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In this second lecture in the series, Ralf digs into Type Classes, which are type system constructs that were originally introduced to provide a form of ad hoc polymorphism (i.e., an advanced form of overloading). Type classes amount to an intriguing element of the Haskell language, which is, for example, evident in their ability to solve the Expression Problem (make sure you watch Ralf's first lecture on this subject). Furthermore, type classes directly relate to the interface notion of mainstream OO programming, adding important expressiveness to C#/Java-like interfaces.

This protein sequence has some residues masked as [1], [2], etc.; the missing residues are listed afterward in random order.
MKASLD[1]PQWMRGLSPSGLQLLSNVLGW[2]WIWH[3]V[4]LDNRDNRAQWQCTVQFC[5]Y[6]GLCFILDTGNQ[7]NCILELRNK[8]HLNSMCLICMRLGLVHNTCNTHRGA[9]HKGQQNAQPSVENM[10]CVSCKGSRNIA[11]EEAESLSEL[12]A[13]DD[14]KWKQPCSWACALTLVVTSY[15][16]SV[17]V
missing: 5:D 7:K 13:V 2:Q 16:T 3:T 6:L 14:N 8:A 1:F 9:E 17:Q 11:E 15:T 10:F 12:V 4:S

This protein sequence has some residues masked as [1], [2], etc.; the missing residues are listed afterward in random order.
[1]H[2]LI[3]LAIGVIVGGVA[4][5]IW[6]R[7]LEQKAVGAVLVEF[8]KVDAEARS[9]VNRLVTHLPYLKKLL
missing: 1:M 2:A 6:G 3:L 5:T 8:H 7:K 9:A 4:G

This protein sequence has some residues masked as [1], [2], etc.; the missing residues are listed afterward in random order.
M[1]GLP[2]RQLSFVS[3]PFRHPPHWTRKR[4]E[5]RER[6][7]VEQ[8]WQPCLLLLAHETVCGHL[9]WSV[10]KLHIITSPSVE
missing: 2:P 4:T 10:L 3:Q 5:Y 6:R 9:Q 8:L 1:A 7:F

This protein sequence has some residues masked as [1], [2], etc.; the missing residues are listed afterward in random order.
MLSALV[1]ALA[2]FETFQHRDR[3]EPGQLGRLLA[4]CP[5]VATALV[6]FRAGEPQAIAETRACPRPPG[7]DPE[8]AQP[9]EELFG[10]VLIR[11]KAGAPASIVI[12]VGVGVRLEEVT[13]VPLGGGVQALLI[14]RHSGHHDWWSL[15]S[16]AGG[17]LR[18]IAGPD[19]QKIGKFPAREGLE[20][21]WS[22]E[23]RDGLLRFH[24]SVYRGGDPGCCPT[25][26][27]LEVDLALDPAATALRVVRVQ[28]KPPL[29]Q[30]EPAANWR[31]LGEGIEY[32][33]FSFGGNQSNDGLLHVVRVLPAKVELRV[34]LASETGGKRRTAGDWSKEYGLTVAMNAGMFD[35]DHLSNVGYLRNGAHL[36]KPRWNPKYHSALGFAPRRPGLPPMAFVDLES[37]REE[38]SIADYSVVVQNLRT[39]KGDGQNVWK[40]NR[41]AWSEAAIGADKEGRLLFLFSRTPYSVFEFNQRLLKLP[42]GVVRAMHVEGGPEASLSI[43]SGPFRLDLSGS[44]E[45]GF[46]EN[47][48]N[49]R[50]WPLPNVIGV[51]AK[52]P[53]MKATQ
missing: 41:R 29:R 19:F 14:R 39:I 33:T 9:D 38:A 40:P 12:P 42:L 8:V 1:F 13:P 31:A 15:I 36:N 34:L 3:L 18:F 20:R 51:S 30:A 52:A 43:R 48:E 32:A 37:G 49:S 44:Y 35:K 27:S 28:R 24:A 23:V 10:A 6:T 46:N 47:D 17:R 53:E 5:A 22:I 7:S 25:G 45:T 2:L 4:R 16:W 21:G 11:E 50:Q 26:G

Type classes also take functional or declarative programming to a whole new level—one may define relations and functions pointwisely on types. That is, in the same way a regular function pattern matches on value structure, a type-level function sort of matches
on type-definitional structure. This is quite a mouthful, I know.
There are various extensibility scenarios in the neighborhood of the Expression Problem that are interesting to consider from a design perspective, including several also addressable with type classes, and others that aren't. Look for the riddles (there are indeed several riddles in this lecture); many of them call for a discussion, rather than a straight solution. But beware—some of them are really difficult.
Thank you, Ralf, for another great lecture!
Get the slides for this lecture.
See Lecture 1 - The Expression Problem
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